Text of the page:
The wheels of progress move slowly, but the wheels in Washington move even slower. When it comes to Don’t Ask-Don’t Tell, we’ve reported that everyone, including the President, planned on doing something about it, sometime. Well, with a bill introduced by Rep. Ellen Tauscher making its way through Congress, Sen. Ted Kennedy searching for a Republican co-sponsor to the Senate version of the bill, Obama spokesperson Tommy Vieto reiterating the President’s line about how he has begun to have discussions with the Joint Chiefs and Defense Secretary Gates about DADT (which isn’t really news– he’s said he directed them to begin reviewing the change already, this is just another way of saying it) and the vast majority of Americans supporting a repeal on the ban, we think there’s a decent to middling chance that Don’t Ask-Don’t Tell will be repealed sometime sooner, rather than later.
We were going to pick a target date, but have you ever watched C-SPAN? Congress is like the world’s slowest, most charty, grandstanding P.T.A. meeting.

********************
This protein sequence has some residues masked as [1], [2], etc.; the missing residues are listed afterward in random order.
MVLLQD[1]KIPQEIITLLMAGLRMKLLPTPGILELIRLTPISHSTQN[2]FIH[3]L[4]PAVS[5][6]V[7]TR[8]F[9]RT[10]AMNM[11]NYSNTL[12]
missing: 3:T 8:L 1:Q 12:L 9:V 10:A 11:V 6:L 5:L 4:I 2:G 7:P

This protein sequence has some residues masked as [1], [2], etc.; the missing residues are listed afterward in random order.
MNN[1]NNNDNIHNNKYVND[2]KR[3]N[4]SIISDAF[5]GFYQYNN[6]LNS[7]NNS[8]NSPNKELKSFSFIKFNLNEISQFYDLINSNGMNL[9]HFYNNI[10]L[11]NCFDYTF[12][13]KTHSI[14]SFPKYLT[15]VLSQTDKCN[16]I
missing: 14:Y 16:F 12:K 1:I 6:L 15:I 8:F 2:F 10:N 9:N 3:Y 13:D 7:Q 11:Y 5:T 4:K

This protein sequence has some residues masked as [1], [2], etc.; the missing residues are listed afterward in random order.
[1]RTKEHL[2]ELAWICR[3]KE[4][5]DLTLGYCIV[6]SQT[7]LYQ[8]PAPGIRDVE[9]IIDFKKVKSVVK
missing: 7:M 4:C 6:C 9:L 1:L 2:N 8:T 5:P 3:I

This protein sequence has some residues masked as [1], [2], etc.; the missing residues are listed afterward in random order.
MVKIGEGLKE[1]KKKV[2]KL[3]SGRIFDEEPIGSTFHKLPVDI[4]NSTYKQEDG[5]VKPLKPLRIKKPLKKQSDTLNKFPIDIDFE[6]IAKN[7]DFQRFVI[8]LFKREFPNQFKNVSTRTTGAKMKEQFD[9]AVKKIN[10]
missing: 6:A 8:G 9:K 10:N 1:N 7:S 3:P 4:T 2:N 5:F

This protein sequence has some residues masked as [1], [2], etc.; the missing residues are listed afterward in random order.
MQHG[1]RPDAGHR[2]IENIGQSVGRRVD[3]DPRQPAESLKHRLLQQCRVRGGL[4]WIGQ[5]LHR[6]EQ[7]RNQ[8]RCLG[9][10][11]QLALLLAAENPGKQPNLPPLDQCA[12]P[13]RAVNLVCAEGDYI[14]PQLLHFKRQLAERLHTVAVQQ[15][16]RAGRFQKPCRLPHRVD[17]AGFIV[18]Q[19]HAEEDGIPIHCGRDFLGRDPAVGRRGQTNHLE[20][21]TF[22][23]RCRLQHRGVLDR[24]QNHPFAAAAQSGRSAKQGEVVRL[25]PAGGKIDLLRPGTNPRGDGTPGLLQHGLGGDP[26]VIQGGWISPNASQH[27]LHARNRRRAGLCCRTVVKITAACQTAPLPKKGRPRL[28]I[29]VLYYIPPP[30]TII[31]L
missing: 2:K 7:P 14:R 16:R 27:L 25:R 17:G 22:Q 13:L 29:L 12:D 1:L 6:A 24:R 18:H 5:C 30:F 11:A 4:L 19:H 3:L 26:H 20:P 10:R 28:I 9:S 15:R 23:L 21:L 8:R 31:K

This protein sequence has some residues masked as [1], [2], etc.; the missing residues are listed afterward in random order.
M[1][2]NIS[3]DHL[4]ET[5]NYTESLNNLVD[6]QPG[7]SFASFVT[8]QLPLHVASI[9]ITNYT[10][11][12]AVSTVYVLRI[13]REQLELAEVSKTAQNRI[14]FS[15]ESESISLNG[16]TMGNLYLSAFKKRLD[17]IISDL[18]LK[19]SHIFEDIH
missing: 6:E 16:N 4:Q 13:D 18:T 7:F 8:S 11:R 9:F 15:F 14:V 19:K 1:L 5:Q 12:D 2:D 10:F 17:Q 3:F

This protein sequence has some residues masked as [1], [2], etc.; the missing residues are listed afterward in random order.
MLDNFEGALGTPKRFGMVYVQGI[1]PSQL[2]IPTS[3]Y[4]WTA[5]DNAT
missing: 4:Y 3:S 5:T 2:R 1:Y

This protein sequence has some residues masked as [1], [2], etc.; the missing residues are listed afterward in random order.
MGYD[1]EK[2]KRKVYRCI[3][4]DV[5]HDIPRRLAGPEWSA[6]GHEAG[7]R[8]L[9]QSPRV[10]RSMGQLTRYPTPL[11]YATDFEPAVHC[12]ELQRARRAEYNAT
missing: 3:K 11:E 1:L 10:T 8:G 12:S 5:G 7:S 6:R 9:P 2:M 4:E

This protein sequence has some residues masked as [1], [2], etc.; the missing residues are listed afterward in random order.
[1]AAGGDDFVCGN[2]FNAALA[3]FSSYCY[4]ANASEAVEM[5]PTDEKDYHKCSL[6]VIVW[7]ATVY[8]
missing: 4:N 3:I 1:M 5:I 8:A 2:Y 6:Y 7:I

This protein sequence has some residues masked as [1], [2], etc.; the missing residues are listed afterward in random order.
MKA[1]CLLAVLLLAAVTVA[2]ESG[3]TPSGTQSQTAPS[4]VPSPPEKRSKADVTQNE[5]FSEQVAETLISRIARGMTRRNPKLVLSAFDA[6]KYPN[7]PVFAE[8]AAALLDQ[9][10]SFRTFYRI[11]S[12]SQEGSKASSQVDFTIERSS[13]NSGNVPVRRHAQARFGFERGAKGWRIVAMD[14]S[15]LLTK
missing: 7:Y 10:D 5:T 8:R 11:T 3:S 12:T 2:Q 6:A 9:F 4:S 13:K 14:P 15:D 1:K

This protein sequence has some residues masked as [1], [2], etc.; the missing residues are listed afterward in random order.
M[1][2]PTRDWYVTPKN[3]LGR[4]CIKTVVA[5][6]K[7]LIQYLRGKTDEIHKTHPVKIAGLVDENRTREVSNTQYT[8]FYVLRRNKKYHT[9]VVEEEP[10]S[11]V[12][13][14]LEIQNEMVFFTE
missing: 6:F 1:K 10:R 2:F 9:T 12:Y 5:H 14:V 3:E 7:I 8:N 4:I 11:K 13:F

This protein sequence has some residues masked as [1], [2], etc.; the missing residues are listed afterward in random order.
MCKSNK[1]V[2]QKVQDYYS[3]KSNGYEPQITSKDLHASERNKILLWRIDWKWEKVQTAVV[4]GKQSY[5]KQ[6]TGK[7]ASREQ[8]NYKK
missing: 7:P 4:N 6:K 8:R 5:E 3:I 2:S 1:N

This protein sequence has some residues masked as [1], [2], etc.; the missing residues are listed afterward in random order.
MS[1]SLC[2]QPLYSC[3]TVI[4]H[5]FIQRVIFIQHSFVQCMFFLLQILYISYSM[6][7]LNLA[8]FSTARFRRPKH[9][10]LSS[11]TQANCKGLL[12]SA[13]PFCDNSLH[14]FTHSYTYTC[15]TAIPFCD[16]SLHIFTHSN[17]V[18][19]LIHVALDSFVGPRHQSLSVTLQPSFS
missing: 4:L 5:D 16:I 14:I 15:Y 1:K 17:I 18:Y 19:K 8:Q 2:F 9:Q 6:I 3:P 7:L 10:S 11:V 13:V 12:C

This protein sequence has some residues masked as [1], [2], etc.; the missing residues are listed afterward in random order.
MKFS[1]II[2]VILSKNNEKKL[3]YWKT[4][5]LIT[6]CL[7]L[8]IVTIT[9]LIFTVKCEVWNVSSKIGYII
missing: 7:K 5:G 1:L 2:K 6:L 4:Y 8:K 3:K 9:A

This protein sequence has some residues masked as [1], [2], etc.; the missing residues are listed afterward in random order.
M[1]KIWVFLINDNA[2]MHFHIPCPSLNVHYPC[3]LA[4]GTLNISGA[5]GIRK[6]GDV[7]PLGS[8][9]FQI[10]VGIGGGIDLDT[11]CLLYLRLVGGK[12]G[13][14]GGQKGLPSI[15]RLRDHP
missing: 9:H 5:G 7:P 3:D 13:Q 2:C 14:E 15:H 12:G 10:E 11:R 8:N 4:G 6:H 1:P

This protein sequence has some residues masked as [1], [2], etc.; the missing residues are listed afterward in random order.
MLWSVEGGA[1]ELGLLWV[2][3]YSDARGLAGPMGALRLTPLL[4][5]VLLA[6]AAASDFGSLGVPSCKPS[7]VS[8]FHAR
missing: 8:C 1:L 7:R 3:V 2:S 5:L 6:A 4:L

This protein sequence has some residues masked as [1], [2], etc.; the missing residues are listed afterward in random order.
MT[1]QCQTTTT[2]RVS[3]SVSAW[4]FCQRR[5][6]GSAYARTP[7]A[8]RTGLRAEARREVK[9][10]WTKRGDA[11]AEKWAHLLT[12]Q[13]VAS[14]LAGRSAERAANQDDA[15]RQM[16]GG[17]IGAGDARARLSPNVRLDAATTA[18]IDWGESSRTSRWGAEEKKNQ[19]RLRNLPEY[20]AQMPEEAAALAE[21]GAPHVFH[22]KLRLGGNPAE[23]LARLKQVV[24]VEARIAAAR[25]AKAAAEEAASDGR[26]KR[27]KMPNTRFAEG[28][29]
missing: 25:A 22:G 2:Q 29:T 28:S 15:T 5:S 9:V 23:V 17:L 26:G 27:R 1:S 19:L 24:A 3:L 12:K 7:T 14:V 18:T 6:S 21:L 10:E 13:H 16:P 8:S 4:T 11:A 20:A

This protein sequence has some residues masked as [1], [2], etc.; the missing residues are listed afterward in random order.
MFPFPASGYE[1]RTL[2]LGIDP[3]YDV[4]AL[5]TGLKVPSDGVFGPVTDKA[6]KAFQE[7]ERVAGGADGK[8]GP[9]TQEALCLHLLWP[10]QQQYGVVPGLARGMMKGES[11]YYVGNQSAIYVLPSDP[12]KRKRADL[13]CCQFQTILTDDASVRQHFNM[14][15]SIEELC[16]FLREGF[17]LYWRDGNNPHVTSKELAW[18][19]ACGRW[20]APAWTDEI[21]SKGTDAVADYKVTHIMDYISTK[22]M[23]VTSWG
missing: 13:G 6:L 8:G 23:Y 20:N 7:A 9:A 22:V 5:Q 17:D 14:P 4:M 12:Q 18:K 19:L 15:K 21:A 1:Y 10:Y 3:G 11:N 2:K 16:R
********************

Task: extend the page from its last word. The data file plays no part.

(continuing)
Rachel Maddow has a fun interview with Nathaniel Frank author of Unfriendly Fire: How the Gay Ban Undermines the Military and Weakens America , which essentially proves that DADT was a policy made-up without any facts to support its claims that gays threaten unit cohesion and that nobody in the military ever bothered to do any research on the topic.
And the AP reports on the non-news from the White House that Obama is having deep, late night talks over cigarettes and coffee with all the generals about the gays:
“The White House says President Barack Obama has begun consulting his top defense advisers on how to lift a ban on gays serving openly in the military.
But the administration won’t say how soon that might happen or whether a group of experts will be commissioned to study the issue in-depth, as some Democrats have suggested.
The move enables Obama to say he’s making good on his campaign promise to reverse the law, but doesn’t lock him into doing so anytime soon. The carefully calculated statement, released this week by White House spokesman Tommy Vietor, leaves enough wiggle room to prevent the hot-button issue from consuming Obama’s foreign policy agenda, which is dominated by ending the Iraq war and salvaging operations in Afghanistan.
“The president supports changing ‘Don’t Ask, Don’t Tell,” Vietor said in the e-mailed statement.
“As part of a long-standing pledge,” Obama has begun consulting closely with Defense Secretary Robert Gates and Joint Chiefs of Staff Chairman Adm. Michael Mullen “so that this change is done in a sensible way that strengthens our armed forces and our national security,” Vietor said.”